Oceans account for the majority of the earth’s surface area. To say that they were important to the health of the entire planet and all life on it would be an understatement. In order to best conserve and manage oceanic biodiversity, research scientists need accurate information on the inhabitants of the seabed. One way this data is collected is with autonomous underwater vehicles (AUV) mounted with cameras.
However, this leads to a new problem: collecting massive amounts of data and processing it. Now, new research led by the University of Plymouth finds artificial intelligence (AI) could help with the task.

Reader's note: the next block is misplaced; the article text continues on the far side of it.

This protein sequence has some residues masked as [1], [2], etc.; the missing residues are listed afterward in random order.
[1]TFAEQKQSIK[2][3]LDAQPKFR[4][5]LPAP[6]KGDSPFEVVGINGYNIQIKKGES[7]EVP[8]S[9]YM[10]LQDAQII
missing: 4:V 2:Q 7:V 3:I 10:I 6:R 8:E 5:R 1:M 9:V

“This makes it an important step forward in dealing with the huge amounts of data being generated from the ocean floor, and shows it can help speed up analysis when used for detecting some species. But we are not at the point of considering it a suitable complete replacement for humans at this stage.”